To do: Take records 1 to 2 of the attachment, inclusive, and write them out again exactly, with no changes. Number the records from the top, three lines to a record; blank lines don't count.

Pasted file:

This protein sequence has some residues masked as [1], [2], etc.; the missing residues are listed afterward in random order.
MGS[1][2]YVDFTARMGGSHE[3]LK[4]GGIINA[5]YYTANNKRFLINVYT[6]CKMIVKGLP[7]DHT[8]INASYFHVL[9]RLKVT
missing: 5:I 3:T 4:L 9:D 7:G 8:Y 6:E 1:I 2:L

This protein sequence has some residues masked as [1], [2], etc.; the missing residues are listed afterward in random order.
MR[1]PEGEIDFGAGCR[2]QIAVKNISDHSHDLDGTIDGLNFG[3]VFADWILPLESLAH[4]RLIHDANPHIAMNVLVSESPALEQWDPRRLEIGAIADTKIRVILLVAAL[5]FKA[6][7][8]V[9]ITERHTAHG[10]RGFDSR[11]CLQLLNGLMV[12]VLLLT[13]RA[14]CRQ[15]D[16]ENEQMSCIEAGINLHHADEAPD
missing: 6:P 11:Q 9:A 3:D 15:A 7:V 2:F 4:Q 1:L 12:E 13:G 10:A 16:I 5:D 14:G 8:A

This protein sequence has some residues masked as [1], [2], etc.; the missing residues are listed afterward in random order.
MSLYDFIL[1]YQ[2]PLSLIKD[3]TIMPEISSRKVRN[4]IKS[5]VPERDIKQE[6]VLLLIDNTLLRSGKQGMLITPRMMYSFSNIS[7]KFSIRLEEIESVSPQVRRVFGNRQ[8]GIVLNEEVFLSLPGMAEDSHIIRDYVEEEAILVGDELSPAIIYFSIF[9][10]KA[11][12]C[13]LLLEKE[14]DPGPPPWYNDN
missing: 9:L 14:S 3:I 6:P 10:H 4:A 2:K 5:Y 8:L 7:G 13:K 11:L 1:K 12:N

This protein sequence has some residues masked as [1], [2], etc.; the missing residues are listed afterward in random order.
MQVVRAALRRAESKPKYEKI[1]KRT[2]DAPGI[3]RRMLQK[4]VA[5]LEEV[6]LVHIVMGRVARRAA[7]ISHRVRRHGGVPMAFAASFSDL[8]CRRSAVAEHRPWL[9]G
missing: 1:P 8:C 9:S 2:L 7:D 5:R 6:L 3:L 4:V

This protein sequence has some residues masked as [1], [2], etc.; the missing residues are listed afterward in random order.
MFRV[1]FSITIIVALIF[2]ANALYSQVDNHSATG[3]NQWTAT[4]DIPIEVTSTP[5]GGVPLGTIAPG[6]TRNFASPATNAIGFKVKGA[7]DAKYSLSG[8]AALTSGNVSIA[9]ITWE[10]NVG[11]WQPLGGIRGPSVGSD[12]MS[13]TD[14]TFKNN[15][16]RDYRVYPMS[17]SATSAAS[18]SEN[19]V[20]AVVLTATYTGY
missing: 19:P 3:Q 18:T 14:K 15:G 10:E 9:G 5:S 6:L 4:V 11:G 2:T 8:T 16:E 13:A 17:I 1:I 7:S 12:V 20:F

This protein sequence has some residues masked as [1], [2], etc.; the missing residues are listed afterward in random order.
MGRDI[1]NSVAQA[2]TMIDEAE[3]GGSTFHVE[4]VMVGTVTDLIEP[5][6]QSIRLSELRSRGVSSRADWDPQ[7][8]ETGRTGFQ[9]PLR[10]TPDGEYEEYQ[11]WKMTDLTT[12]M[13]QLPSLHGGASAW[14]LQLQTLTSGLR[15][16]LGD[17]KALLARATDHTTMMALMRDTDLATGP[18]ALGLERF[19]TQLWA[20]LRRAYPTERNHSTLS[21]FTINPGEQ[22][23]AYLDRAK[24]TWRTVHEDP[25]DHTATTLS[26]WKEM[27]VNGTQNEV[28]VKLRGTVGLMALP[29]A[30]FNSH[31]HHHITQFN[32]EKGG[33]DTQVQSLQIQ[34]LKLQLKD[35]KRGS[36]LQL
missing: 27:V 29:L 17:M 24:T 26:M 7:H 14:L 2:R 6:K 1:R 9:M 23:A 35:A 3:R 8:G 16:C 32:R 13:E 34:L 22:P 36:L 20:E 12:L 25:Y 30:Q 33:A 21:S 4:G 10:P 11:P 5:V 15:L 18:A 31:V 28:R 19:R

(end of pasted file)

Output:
This protein sequence has some residues masked as [1], [2], etc.; the missing residues are listed afterward in random order.
MGS[1][2]YVDFTARMGGSHE[3]LK[4]GGIINA[5]YYTANNKRFLINVYT[6]CKMIVKGLP[7]DHT[8]INASYFHVL[9]RLKVT
missing: 5:I 3:T 4:L 9:D 7:G 8:Y 6:E 1:I 2:L

This protein sequence has some residues masked as [1], [2], etc.; the missing residues are listed afterward in random order.
MR[1]PEGEIDFGAGCR[2]QIAVKNISDHSHDLDGTIDGLNFG[3]VFADWILPLESLAH[4]RLIHDANPHIAMNVLVSESPALEQWDPRRLEIGAIADTKIRVILLVAAL[5]FKA[6][7][8]V[9]ITERHTAHG[10]RGFDSR[11]CLQLLNGLMV[12]VLLLT[13]RA[14]CRQ[15]D[16]ENEQMSCIEAGINLHHADEAPD
missing: 6:P 11:Q 9:A 3:D 15:A 7:V 2:F 4:Q 1:L 12:E 13:G 10:A 16:I 5:D 14:G 8:A